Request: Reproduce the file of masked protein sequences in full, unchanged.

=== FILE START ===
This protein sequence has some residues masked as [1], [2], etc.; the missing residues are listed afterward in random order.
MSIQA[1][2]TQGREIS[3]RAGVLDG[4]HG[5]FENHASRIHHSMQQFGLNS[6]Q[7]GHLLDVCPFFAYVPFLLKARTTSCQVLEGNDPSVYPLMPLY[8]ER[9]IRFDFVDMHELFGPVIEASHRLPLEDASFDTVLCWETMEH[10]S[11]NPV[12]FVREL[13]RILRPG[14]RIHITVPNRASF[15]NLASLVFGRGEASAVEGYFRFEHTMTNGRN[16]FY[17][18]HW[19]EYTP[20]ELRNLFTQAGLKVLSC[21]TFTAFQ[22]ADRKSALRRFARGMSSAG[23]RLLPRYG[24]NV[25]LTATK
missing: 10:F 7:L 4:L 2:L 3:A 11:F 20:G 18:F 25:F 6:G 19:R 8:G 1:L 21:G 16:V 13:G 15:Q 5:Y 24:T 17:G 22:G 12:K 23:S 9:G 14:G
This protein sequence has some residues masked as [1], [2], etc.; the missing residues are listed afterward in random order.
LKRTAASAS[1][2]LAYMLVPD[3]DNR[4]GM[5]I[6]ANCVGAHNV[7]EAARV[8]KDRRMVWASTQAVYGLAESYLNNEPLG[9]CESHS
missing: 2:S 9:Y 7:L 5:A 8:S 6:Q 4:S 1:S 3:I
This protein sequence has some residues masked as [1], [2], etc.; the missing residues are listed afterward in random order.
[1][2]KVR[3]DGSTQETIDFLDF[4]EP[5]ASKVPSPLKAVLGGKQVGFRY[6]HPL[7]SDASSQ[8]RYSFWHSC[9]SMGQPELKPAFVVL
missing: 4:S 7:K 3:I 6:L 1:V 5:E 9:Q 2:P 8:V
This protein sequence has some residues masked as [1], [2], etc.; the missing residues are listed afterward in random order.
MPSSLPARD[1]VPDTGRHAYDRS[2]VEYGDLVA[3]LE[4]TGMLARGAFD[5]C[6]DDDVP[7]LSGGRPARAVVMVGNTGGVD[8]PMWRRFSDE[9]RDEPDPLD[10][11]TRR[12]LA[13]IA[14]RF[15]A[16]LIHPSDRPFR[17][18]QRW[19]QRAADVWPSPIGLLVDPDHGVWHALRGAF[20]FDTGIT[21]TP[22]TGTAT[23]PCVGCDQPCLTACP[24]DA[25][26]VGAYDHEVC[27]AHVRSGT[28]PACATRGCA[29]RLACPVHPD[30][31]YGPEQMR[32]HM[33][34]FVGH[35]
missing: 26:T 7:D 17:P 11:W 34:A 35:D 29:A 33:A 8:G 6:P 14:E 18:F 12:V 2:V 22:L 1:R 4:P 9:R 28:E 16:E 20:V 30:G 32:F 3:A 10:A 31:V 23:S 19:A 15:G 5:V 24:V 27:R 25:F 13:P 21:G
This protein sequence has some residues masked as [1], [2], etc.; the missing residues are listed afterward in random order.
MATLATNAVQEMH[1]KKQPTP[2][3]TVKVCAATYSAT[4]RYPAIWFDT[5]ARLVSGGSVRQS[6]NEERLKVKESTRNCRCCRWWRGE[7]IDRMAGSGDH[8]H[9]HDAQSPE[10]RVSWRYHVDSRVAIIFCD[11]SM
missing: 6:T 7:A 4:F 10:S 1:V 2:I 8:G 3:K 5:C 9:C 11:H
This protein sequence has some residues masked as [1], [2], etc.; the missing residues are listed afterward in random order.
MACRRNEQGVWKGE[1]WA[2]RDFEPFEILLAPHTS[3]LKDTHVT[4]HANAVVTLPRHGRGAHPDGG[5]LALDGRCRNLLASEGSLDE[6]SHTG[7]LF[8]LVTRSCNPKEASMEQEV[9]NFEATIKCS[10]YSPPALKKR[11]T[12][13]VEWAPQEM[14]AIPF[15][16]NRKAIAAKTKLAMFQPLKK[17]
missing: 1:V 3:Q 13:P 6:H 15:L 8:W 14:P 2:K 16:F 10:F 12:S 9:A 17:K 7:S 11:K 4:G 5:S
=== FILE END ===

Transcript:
This protein sequence has some residues masked as [1], [2], etc.; the missing residues are listed afterward in random order.
MSIQA[1][2]TQGREIS[3]RAGVLDG[4]HG[5]FENHASRIHHSMQQFGLNS[6]Q[7]GHLLDVCPFFAYVPFLLKARTTSCQVLEGNDPSVYPLMPLY[8]ER[9]IRFDFVDMHELFGPVIEASHRLPLEDASFDTVLCWETMEH[10]S[11]NPV[12]FVREL[13]RILRPG[14]RIHITVPNRASF[15]NLASLVFGRGEASAVEGYFRFEHTMTNGRN[16]FY[17][18]HW[19]EYTP[20]ELRNLFTQAGLKVLSC[21]TFTAFQ[22]ADRKSALRRFARGMSSAG[23]RLLPRYG[24]NV[25]LTATK
missing: 10:F 7:L 4:L 2:L 3:A 11:F 20:G 18:F 25:F 6:G 19:R 8:G 1:L 21:G 16:V 13:G 15:Q 5:Y 24:T 17:G 22:G 12:K 23:S 9:G 14:G
This protein sequence has some residues masked as [1], [2], etc.; the missing residues are listed afterward in random order.
LKRTAASAS[1][2]LAYMLVPD[3]DNR[4]GM[5]I[6]ANCVGAHNV[7]EAARV[8]KDRRMVWASTQAVYGLAESYLNNEPLG[9]CESHS
missing: 2:S 9:Y 7:L 5:A 8:S 6:Q 4:S 1:S 3:I
This protein sequence has some residues masked as [1], [2], etc.; the missing residues are listed afterward in random order.
[1][2]KVR[3]DGSTQETIDFLDF[4]EP[5]ASKVPSPLKAVLGGKQVGFRY[6]HPL[7]SDASSQ[8]RYSFWHSC[9]SMGQPELKPAFVVL
missing: 4:S 7:K 3:I 6:L 1:V 5:E 9:Q 2:P 8:V
This protein sequence has some residues masked as [1], [2], etc.; the missing residues are listed afterward in random order.
MPSSLPARD[1]VPDTGRHAYDRS[2]VEYGDLVA[3]LE[4]TGMLARGAFD[5]C[6]DDDVP[7]LSGGRPARAVVMVGNTGGVD[8]PMWRRFSDE[9]RDEPDPLD[10][11]TRR[12]LA[13]IA[14]RF[15]A[16]LIHPSDRPFR[17][18]QRW[19]QRAADVWPSPIGLLVDPDHGVWHALRGAF[20]FDTGIT[21]TP[22]TGTAT[23]PCVGCDQPCLTACP[24]DA[25][26]VGAYDHEVC[27]AHVRSGT[28]PACATRGCA[29]RLACPVHPD[30][31]YGPEQMR[32]HM[33][34]FVGH[35]
missing: 26:T 7:D 17:P 11:W 34:A 35:D 29:A 33:A 8:G 6:P 14:E 18:F 12:V 2:V 22:L 1:R 4:P 9:R 28:E 16:E 20:V 30:G 32:F 3:A 10:A 31:V 23:S 19:A 15:G 5:V 24:V 27:R 25:F 13:P 21:G
This protein sequence has some residues masked as [1], [2], etc.; the missing residues are listed afterward in random order.
MATLATNAVQEMH[1]KKQPTP[2][3]TVKVCAATYSAT[4]RYPAIWFDT[5]ARLVSGGSVRQS[6]NEERLKVKESTRNCRCCRWWRGE[7]IDRMAGSGDH[8]H[9]HDAQSPE[10]RVSWRYHVDSRVAIIFCD[11]SM
missing: 6:T 7:A 4:F 10:S 1:V 2:I 8:G 3:K 5:C 9:C 11:H
This protein sequence has some residues masked as [1], [2], etc.; the missing residues are listed afterward in random order.
MACRRNEQGVWKGE[1]WA[2]RDFEPFEILLAPHTS[3]LKDTHVT[4]HANAVVTLPRHGRGAHPDGG[5]LALDGRCRNLLASEGSLDE[6]SHTG[7]LF[8]LVTRSCNPKEASMEQEV[9]NFEATIKCS[10]YSPPALKKR[11]T[12][13]VEWAPQEM[14]AIPF[15][16]NRKAIAAKTKLAMFQPLKK[17]
missing: 1:V 3:Q 13:P 6:H 15:L 8:W 14:P 2:K 16:F 10:F 12:S 9:A 17:K 7:S 11:K 4:G 5:S